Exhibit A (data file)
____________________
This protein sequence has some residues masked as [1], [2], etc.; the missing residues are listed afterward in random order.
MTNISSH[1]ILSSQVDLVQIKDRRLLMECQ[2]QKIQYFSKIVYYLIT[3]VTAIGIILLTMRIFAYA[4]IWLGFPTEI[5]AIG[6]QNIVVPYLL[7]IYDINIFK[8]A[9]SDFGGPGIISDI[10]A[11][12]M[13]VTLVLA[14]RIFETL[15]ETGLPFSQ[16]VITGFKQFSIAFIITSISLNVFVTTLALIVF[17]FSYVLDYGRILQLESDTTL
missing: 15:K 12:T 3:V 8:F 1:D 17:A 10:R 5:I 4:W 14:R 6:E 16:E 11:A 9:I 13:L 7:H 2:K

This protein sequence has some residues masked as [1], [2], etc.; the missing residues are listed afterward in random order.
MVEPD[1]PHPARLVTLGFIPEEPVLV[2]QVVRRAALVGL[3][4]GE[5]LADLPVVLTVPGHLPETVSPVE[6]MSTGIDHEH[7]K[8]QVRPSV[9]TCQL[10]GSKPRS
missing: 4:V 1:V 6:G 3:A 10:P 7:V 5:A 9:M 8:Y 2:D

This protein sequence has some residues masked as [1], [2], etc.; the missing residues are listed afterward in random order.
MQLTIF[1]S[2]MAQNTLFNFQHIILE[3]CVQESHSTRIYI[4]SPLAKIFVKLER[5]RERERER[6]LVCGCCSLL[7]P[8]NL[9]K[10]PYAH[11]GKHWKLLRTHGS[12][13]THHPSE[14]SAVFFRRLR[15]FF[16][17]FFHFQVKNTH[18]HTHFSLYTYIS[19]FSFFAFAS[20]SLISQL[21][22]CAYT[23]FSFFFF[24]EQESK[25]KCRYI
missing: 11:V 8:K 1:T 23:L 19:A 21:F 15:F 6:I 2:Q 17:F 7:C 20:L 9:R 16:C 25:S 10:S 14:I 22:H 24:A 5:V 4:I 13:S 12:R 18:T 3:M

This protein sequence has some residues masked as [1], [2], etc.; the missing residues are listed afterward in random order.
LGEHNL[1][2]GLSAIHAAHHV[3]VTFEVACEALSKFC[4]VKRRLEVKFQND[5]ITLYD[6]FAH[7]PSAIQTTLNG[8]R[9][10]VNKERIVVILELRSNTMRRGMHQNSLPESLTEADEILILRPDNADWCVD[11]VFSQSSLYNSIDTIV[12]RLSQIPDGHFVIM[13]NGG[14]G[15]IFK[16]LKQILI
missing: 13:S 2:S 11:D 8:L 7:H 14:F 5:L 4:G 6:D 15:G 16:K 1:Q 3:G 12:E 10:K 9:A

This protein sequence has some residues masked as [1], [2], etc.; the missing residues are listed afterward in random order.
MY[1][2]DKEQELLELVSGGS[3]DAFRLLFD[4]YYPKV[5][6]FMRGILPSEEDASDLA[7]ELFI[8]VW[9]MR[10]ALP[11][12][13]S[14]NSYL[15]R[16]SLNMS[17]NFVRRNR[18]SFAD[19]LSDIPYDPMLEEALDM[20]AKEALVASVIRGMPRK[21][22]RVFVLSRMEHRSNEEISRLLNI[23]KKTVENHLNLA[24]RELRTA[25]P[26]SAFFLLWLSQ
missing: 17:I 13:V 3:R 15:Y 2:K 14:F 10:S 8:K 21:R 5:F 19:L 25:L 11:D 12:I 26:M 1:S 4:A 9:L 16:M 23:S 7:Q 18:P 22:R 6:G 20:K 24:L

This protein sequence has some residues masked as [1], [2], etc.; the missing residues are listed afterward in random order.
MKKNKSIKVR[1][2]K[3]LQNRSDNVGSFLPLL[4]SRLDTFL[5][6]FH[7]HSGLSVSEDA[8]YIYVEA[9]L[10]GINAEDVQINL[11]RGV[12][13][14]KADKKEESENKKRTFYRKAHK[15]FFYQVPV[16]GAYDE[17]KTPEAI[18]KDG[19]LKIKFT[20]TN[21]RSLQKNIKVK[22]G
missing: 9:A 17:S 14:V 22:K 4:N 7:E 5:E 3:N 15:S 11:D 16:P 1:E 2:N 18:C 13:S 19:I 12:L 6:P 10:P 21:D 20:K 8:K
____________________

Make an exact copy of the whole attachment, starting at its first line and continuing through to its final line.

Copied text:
This protein sequence has some residues masked as [1], [2], etc.; the missing residues are listed afterward in random order.
MTNISSH[1]ILSSQVDLVQIKDRRLLMECQ[2]QKIQYFSKIVYYLIT[3]VTAIGIILLTMRIFAYA[4]IWLGFPTEI[5]AIG[6]QNIVVPYLL[7]IYDINIFK[8]A[9]SDFGGPGIISDI[10]A[11][12]M[13]VTLVLA[14]RIFETL[15]ETGLPFSQ[16]VITGFKQFSIAFIITSISLNVFVTTLALIVF[17]FSYVLDYGRILQLESDTTL
missing: 15:K 12:T 3:V 8:F 1:D 17:A 10:R 5:I 4:W 14:R 6:E 16:E 11:A 9:I 13:L 7:H 2:K

This protein sequence has some residues masked as [1], [2], etc.; the missing residues are listed afterward in random order.
MVEPD[1]PHPARLVTLGFIPEEPVLV[2]QVVRRAALVGL[3][4]GE[5]LADLPVVLTVPGHLPETVSPVE[6]MSTGIDHEH[7]K[8]QVRPSV[9]TCQL[10]GSKPRS
missing: 4:V 1:V 6:G 3:A 10:P 7:V 5:A 9:M 8:Y 2:D

This protein sequence has some residues masked as [1], [2], etc.; the missing residues are listed afterward in random order.
MQLTIF[1]S[2]MAQNTLFNFQHIILE[3]CVQESHSTRIYI[4]SPLAKIFVKLER[5]RERERER[6]LVCGCCSLL[7]P[8]NL[9]K[10]PYAH[11]GKHWKLLRTHGS[12][13]THHPSE[14]SAVFFRRLR[15]FF[16][17]FFHFQVKNTH[18]HTHFSLYTYIS[19]FSFFAFAS[20]SLISQL[21][22]CAYT[23]FSFFFF[24]EQESK[25]KCRYI
missing: 11:V 8:K 1:T 23:L 19:A 21:F 15:F 6:I 2:Q 17:F 7:C 20:L 9:R 16:C 25:S 10:S 14:I 22:H 24:A 5:V 4:I 13:S 12:R 18:T 3:M

This protein sequence has some residues masked as [1], [2], etc.; the missing residues are listed afterward in random order.
LGEHNL[1][2]GLSAIHAAHHV[3]VTFEVACEALSKFC[4]VKRRLEVKFQND[5]ITLYD[6]FAH[7]PSAIQTTLNG[8]R[9][10]VNKERIVVILELRSNTMRRGMHQNSLPESLTEADEILILRPDNADWCVD[11]VFSQSSLYNSIDTIV[12]RLSQIPDGHFVIM[13]NGG[14]G[15]IFK[16]LKQILI
missing: 13:S 2:S 11:D 8:L 7:H 14:F 5:L 4:G 6:D 15:G 16:K 1:Q 3:G 12:E 10:K 9:A

This protein sequence has some residues masked as [1], [2], etc.; the missing residues are listed afterward in random order.
MY[1][2]DKEQELLELVSGGS[3]DAFRLLFD[4]YYPKV[5][6]FMRGILPSEEDASDLA[7]ELFI[8]VW[9]MR[10]ALP[11][12][13]S[14]NSYL[15]R[16]SLNMS[17]NFVRRNR[18]SFAD[19]LSDIPYDPMLEEALDM[20]AKEALVASVIRGMPRK[21][22]RVFVLSRMEHRSNEEISRLLNI[23]KKTVENHLNLA[24]RELRTA[25]P[26]SAFFLLWLSQ
missing: 17:I 13:V 3:R 15:Y 2:K 14:F 10:S 8:K 21:R 5:F 19:L 25:L 11:D 12:I 26:M 1:S 4:A 9:L 16:M 23:S 7:Q 18:P 22:R 6:G 20:K 24:L

This protein sequence has some residues masked as [1], [2], etc.; the missing residues are listed afterward in random order.
MKKNKSIKVR[1][2]K[3]LQNRSDNVGSFLPLL[4]SRLDTFL[5][6]FH[7]HSGLSVSEDA[8]YIYVEA[9]L[10]GINAEDVQINL[11]RGV[12][13][14]KADKKEESENKKRTFYRKAHK[15]FFYQVPV[16]GAYDE[17]KTPEAI[18]KDG[19]LKIKFT[20]TN[21]RSLQKNIKVK[22]G
missing: 9:A 17:S 14:V 22:K 4:N 7:E 5:E 3:N 15:S 11:D 16:P 1:E 2:N 18:C 13:S 19:I 12:L 6:P 10:P 21:D 20:K 8:K